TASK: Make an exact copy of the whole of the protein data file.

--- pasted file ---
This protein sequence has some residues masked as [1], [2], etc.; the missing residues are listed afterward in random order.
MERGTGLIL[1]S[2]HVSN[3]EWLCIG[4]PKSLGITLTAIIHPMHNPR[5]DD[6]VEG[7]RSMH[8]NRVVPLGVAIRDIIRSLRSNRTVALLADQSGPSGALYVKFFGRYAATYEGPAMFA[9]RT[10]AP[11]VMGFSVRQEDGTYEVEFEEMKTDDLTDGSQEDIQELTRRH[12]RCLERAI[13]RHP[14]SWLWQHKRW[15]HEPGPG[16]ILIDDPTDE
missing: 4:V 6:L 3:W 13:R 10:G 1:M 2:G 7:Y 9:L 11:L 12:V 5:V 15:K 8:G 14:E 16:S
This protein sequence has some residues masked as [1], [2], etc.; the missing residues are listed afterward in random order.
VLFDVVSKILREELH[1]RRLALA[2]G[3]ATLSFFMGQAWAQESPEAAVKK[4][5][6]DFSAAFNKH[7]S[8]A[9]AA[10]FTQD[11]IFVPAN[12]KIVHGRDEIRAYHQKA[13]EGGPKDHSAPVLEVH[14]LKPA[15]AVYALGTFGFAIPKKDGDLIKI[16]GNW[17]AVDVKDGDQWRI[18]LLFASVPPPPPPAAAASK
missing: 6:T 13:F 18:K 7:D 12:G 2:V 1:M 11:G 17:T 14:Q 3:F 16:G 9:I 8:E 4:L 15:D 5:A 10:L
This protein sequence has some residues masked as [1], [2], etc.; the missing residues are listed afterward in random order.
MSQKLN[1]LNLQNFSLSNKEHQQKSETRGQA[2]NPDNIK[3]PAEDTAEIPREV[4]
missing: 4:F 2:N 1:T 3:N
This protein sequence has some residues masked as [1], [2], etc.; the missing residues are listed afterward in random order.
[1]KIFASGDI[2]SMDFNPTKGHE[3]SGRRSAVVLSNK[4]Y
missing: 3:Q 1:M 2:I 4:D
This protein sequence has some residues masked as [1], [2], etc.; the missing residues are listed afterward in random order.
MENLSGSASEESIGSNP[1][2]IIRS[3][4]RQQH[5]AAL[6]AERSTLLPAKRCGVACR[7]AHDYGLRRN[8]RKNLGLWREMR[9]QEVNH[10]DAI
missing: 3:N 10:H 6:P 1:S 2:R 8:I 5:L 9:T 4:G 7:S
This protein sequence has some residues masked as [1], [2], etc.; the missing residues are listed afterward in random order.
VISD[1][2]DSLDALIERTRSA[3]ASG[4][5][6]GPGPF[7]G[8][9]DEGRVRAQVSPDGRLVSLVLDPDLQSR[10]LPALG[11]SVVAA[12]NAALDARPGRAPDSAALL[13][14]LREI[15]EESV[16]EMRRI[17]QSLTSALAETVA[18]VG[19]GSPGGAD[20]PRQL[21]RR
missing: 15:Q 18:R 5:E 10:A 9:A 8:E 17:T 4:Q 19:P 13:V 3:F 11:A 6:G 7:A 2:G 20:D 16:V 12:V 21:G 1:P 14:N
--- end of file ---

This protein sequence has some residues masked as [1], [2], etc.; the missing residues are listed afterward in random order.
MERGTGLIL[1]S[2]HVSN[3]EWLCIG[4]PKSLGITLTAIIHPMHNPR[5]DD[6]VEG[7]RSMH[8]NRVVPLGVAIRDIIRSLRSNRTVALLADQSGPSGALYVKFFGRYAATYEGPAMFA[9]RT[10]AP[11]VMGFSVRQEDGTYEVEFEEMKTDDLTDGSQEDIQELTRRH[12]RCLERAI[13]RHP[14]SWLWQHKRW[15]HEPGPG[16]ILIDDPTDE
missing: 4:V 6:L 3:W 13:R 10:G 1:M 2:G 7:Y 9:L 11:L 12:V 5:V 15:K 8:G 14:E 16:S
This protein sequence has some residues masked as [1], [2], etc.; the missing residues are listed afterward in random order.
VLFDVVSKILREELH[1]RRLALA[2]G[3]ATLSFFMGQAWAQESPEAAVKK[4][5][6]DFSAAFNKH[7]S[8]A[9]AA[10]FTQD[11]IFVPAN[12]KIVHGRDEIRAYHQKA[13]EGGPKDHSAPVLEVH[14]LKPA[15]AVYALGTFGFAIPKKDGDLIKI[16]GNW[17]AVDVKDGDQWRI[18]LLFASVPPPPPPAAAASK
missing: 6:T 13:F 18:K 7:D 12:G 2:V 1:M 11:G 17:T 14:Q 3:F 16:G 9:I 8:E 4:L 15:D 5:A 10:L
This protein sequence has some residues masked as [1], [2], etc.; the missing residues are listed afterward in random order.
MSQKLN[1]LNLQNFSLSNKEHQQKSETRGQA[2]NPDNIK[3]PAEDTAEIPREV[4]
missing: 4:F 2:N 1:T 3:N
This protein sequence has some residues masked as [1], [2], etc.; the missing residues are listed afterward in random order.
[1]KIFASGDI[2]SMDFNPTKGHE[3]SGRRSAVVLSNK[4]Y
missing: 3:Q 1:M 2:I 4:D
This protein sequence has some residues masked as [1], [2], etc.; the missing residues are listed afterward in random order.
MENLSGSASEESIGSNP[1][2]IIRS[3][4]RQQH[5]AAL[6]AERSTLLPAKRCGVACR[7]AHDYGLRRN[8]RKNLGLWREMR[9]QEVNH[10]DAI
missing: 3:N 10:H 6:P 1:S 2:R 8:I 5:L 9:T 4:G 7:S
This protein sequence has some residues masked as [1], [2], etc.; the missing residues are listed afterward in random order.
VISD[1][2]DSLDALIERTRSA[3]ASG[4][5][6]GPGPF[7]G[8][9]DEGRVRAQVSPDGRLVSLVLDPDLQSR[10]LPALG[11]SVVAA[12]NAALDARPGRAPDSAALL[13][14]LREI[15]EESV[16]EMRRI[17]QSLTSALAETVA[18]VG[19]GSPGGAD[20]PRQL[21]RR
missing: 15:Q 18:R 5:E 10:A 9:A 8:E 17:T 4:Q 19:P 13:V 3:F 11:A 6:G 7:A 2:G 20:D 16:V 12:V 21:G 1:P 14:N